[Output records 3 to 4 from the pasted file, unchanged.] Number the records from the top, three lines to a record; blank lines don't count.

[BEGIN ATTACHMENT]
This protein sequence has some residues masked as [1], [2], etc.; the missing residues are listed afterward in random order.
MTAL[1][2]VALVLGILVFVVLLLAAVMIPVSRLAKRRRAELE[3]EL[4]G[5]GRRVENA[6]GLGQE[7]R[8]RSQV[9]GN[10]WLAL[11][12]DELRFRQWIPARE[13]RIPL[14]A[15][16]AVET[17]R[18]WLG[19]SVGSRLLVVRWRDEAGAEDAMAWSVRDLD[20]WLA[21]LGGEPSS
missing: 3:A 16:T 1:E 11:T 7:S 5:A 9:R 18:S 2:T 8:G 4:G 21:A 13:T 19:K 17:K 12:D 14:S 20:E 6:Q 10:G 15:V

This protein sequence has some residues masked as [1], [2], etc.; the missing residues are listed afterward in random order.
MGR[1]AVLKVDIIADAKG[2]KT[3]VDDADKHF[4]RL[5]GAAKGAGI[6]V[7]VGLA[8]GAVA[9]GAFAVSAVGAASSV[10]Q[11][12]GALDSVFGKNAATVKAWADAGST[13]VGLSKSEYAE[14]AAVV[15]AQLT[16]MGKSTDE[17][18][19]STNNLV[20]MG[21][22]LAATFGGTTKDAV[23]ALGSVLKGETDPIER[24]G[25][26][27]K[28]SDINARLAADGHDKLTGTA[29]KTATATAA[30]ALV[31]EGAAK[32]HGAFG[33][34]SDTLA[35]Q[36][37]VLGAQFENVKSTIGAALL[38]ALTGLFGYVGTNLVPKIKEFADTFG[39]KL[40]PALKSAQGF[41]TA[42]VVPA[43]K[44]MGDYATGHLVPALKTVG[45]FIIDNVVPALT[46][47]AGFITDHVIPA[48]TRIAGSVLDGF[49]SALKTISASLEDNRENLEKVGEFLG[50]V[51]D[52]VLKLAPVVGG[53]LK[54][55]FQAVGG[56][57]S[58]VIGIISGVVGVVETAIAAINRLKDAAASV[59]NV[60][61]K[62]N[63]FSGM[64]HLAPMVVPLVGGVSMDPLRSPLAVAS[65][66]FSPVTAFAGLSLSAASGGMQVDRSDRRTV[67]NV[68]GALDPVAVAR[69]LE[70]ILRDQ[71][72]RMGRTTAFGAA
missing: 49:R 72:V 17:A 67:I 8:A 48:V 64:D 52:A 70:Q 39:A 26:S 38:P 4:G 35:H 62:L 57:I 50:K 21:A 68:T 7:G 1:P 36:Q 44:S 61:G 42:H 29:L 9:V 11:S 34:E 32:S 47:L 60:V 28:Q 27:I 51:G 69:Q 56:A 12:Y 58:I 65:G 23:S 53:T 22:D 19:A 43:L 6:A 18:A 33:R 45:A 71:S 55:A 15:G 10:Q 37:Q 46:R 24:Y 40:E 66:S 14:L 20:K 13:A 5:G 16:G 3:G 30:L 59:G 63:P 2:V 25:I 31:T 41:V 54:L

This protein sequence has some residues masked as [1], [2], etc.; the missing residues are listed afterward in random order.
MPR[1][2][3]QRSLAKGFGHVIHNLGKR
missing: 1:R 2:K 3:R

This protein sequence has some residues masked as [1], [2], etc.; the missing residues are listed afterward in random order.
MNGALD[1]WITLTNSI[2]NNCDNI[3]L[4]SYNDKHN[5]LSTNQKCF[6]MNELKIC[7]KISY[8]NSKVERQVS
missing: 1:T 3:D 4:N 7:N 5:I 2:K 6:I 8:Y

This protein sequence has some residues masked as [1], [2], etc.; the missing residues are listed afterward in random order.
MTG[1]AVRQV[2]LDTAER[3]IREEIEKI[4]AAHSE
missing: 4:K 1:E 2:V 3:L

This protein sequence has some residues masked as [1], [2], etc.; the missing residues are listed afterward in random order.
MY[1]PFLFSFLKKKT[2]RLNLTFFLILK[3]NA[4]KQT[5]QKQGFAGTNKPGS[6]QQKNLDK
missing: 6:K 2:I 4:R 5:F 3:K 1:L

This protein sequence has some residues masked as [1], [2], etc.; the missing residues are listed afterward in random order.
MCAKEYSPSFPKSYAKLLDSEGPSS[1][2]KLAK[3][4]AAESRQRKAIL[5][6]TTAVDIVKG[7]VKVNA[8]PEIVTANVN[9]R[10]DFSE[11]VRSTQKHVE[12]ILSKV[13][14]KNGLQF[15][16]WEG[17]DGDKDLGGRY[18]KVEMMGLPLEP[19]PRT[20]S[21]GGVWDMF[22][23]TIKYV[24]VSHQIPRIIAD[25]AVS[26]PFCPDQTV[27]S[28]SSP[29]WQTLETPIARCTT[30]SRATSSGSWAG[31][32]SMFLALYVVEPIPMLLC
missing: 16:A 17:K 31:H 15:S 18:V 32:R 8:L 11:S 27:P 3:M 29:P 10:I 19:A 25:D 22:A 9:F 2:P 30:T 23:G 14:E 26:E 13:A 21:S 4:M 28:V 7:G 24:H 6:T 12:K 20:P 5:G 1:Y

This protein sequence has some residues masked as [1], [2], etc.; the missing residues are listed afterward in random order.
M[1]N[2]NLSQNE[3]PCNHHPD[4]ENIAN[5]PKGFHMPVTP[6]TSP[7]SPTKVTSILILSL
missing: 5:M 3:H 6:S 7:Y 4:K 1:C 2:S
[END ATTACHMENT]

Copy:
This protein sequence has some residues masked as [1], [2], etc.; the missing residues are listed afterward in random order.
MPR[1][2][3]QRSLAKGFGHVIHNLGKR
missing: 1:R 2:K 3:R

This protein sequence has some residues masked as [1], [2], etc.; the missing residues are listed afterward in random order.
MNGALD[1]WITLTNSI[2]NNCDNI[3]L[4]SYNDKHN[5]LSTNQKCF[6]MNELKIC[7]KISY[8]NSKVERQVS
missing: 1:T 3:D 4:N 7:N 5:I 2:K 6:I 8:Y